Aside from Higgins, 11 conductors took in $150,000 or more in total compensation. And some 40 engineers topped the $150,000-a-year mark.
Newsday was unable to reach Zimbardi, Barra and Higgins. The Association of Commuter Rail Employees, the group that represents conductors and engineers and is the largest union in Metro-North, did not return calls for comment.
SANDY CLEANUP, SERVICE EXPANSION FUELED OT
Metro-North officials argue that they have been working hard to rein in overtime costs, as last year's payment was down about $3.5 million from 2009. And last year's numbers would have been lower if superstorm Sandy hadn't shut down the system for several days, creating $2.8 million in overtime for workers, railroad officials said.
In addition, Metro-North has been undergoing the largest service expansion in its 30-year history, recently adding 187 trains as it tries to take advantage of the railroad's popularity among those who ride the rails on weekends and during off-peak hours.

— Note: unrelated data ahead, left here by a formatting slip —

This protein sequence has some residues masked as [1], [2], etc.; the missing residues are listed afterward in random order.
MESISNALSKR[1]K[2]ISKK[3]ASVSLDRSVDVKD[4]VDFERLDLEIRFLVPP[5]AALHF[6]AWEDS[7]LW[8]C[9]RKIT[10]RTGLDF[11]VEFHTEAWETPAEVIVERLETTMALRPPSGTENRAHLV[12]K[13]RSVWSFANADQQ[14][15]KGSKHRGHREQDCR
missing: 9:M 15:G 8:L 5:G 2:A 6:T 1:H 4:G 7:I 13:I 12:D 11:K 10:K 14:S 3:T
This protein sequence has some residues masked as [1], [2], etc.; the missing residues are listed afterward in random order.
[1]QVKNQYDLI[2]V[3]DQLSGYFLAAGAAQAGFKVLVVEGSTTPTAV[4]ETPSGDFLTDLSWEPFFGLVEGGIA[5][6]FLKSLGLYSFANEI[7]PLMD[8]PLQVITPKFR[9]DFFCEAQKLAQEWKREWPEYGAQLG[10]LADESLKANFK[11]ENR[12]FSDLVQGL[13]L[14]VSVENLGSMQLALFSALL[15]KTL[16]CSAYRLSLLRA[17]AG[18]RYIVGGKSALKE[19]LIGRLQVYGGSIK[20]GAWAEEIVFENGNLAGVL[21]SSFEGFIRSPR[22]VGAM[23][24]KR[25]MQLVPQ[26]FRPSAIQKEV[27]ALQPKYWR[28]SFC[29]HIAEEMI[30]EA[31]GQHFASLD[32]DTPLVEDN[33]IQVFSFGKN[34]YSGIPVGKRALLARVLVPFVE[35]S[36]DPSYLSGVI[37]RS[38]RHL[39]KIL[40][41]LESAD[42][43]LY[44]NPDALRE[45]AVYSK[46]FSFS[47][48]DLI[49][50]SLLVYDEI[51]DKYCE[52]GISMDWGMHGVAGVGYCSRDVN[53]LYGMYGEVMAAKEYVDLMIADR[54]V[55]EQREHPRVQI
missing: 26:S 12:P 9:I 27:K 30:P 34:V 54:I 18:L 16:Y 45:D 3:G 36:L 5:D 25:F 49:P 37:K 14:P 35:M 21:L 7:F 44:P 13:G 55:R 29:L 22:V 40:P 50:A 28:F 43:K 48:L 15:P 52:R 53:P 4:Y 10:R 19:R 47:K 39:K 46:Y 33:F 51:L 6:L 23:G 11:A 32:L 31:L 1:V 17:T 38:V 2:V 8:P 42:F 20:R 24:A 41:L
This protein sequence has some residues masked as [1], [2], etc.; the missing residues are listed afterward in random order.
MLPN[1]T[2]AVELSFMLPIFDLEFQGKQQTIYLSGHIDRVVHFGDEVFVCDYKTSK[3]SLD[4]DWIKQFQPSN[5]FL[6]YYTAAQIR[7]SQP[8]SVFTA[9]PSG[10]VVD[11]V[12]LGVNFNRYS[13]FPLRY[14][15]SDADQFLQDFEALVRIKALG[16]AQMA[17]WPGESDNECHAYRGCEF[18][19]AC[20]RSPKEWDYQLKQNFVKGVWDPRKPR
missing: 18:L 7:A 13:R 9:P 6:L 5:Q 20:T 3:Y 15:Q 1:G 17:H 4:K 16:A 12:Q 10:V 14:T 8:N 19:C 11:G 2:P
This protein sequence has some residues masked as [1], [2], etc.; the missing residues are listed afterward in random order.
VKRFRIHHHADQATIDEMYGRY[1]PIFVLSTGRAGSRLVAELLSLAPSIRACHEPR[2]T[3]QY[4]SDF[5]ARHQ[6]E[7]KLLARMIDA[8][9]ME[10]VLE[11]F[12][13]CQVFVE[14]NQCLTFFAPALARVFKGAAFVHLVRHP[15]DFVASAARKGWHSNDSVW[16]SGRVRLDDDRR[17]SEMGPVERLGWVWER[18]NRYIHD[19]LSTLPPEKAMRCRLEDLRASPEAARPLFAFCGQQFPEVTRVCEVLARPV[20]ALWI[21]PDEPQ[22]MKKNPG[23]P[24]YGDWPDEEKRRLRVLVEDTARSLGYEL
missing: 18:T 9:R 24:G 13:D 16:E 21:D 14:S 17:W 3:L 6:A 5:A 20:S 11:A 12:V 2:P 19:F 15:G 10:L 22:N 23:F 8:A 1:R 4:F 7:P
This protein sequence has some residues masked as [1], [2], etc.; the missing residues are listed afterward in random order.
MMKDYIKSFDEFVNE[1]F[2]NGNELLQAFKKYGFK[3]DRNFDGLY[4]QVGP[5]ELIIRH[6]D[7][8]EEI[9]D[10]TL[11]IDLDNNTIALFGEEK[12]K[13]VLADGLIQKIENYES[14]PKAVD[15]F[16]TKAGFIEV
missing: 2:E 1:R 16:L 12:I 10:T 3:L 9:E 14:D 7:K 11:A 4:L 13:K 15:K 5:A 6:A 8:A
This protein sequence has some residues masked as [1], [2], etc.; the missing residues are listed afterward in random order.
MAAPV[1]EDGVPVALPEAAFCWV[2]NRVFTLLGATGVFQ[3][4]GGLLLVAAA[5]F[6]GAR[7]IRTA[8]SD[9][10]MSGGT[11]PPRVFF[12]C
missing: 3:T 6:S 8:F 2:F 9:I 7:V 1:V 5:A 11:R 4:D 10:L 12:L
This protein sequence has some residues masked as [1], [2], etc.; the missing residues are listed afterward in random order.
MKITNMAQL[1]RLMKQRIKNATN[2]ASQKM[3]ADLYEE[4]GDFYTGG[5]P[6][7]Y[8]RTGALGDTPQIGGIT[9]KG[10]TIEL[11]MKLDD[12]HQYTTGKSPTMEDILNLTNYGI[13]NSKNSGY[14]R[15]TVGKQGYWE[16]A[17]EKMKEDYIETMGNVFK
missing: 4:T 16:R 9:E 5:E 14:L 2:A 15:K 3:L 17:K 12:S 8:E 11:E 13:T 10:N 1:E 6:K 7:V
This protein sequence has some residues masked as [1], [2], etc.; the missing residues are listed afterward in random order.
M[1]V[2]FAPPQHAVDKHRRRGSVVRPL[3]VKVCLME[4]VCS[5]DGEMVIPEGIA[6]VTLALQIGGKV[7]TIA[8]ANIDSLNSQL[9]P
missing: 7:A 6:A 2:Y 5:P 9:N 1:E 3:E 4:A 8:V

The railroad has been trying to make hires to fill the additional shifts, hoping to add 84 conductors this year by training recruits in classes of 14 every other month.
"Unfortunately, conductors don't retire in batches of 14 on the same day," Anders said. "So there is some OT associated with vacancies."
Regardless of the reasons the railroad cites, critics say paying out exorbitant amounts of overtime is no way to run an agency.
"Whether or not the numbers have gone up or down, it's still too much overtime," said Tim Hoefer, the director of the Empire Center for New York State Policy, a Manhattan Institute for Policy Research project. "In my head, overtime is a symptom of a management problem. If you can't control your overtime that's an issue."
And in one way or another, the costs trickle down to the rider.
In March, Metro-North raised ticket prices on most of its routes by 8.2-9.3 percent, as each of MTA's subway, rail and bus systems attempts to raise revenue by 7.5 percent. A similar hike is expected in 2015.